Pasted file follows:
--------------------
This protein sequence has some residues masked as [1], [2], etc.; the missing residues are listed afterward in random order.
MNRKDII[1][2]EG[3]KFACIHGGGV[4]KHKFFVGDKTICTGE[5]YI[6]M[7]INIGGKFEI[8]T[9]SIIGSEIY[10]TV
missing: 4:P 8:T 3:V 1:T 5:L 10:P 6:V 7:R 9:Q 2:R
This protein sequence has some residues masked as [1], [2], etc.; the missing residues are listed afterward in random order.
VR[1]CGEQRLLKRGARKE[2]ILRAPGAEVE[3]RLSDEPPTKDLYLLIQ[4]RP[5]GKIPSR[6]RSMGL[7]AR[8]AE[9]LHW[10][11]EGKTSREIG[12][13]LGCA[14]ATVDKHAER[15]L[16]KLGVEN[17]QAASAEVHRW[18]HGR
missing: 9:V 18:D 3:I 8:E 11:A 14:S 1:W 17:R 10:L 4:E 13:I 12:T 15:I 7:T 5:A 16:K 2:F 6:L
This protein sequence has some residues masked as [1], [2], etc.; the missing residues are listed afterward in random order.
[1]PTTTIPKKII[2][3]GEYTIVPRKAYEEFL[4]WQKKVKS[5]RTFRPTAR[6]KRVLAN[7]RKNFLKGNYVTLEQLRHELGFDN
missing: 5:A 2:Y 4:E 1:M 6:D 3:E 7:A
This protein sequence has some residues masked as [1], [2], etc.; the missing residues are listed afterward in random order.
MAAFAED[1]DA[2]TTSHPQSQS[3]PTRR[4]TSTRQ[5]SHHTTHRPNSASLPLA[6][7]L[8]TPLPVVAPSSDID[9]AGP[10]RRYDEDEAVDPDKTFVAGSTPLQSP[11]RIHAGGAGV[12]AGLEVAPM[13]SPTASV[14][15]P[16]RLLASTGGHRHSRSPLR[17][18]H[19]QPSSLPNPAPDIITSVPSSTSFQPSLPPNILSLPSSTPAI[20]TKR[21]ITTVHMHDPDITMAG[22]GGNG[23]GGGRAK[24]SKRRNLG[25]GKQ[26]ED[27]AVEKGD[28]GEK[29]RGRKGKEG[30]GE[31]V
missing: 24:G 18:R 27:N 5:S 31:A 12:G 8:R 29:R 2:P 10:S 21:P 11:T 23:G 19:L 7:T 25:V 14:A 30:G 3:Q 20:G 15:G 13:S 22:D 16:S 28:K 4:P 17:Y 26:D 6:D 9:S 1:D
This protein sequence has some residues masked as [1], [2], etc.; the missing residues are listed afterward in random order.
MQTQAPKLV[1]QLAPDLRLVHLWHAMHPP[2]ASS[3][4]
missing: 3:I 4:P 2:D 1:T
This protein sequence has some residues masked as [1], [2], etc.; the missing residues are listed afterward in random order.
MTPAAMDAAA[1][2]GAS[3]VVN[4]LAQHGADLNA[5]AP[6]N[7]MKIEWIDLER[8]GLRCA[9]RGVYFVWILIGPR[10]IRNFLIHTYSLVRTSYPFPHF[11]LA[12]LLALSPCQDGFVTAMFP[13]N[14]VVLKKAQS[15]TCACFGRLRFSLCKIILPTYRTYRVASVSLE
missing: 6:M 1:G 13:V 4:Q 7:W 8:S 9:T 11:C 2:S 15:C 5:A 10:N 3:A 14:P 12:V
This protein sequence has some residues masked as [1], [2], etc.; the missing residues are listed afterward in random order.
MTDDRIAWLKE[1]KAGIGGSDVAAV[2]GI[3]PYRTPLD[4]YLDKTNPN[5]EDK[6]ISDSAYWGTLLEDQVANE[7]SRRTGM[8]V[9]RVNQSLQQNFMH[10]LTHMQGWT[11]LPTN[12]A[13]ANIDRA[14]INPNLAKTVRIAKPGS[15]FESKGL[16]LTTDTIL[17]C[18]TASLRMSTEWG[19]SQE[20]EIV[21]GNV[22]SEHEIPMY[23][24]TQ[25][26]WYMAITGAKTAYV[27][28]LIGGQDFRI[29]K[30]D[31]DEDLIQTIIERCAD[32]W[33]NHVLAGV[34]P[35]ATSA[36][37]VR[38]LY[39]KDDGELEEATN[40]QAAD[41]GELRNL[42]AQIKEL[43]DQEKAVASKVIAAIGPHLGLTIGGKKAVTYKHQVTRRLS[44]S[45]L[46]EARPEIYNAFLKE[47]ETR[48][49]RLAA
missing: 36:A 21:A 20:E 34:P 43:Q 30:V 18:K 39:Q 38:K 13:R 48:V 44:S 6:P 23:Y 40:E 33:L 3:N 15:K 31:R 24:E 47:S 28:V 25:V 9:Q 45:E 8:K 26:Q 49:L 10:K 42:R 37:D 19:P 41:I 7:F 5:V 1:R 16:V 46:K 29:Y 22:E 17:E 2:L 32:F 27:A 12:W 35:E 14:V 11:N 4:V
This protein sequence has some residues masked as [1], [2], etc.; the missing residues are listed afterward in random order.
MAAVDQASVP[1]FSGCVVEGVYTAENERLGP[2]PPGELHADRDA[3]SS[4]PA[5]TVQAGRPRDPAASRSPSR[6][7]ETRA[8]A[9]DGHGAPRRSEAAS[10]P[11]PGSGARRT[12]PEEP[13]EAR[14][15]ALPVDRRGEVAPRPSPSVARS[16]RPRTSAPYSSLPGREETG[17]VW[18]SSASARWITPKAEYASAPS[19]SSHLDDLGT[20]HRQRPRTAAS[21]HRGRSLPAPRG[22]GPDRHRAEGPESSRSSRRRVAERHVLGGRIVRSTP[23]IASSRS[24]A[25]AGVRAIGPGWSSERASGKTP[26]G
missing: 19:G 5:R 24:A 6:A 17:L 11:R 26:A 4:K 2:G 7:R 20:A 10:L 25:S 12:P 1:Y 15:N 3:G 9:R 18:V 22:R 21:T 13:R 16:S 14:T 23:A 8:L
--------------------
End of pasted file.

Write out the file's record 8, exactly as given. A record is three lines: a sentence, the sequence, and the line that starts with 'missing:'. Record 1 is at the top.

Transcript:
This protein sequence has some residues masked as [1], [2], etc.; the missing residues are listed afterward in random order.
MAAVDQASVP[1]FSGCVVEGVYTAENERLGP[2]PPGELHADRDA[3]SS[4]PA[5]TVQAGRPRDPAASRSPSR[6][7]ETRA[8]A[9]DGHGAPRRSEAAS[10]P[11]PGSGARRT[12]PEEP[13]EAR[14][15]ALPVDRRGEVAPRPSPSVARS[16]RPRTSAPYSSLPGREETG[17]VW[18]SSASARWITPKAEYASAPS[19]SSHLDDLGT[20]HRQRPRTAAS[21]HRGRSLPAPRG[22]GPDRHRAEGPESSRSSRRRVAERHVLGGRIVRSTP[23]IASSRS[24]A[25]AGVRAIGPGWSSERASGKTP[26]G
missing: 19:G 5:R 24:A 6:A 17:L 11:R 26:A 4:K 2:G 7:R 20:A 10:L 25:S 12:P 1:Y 15:N 3:G 9:R 18:V 22:R 21:T 13:R 16:S 14:T 23:A 8:L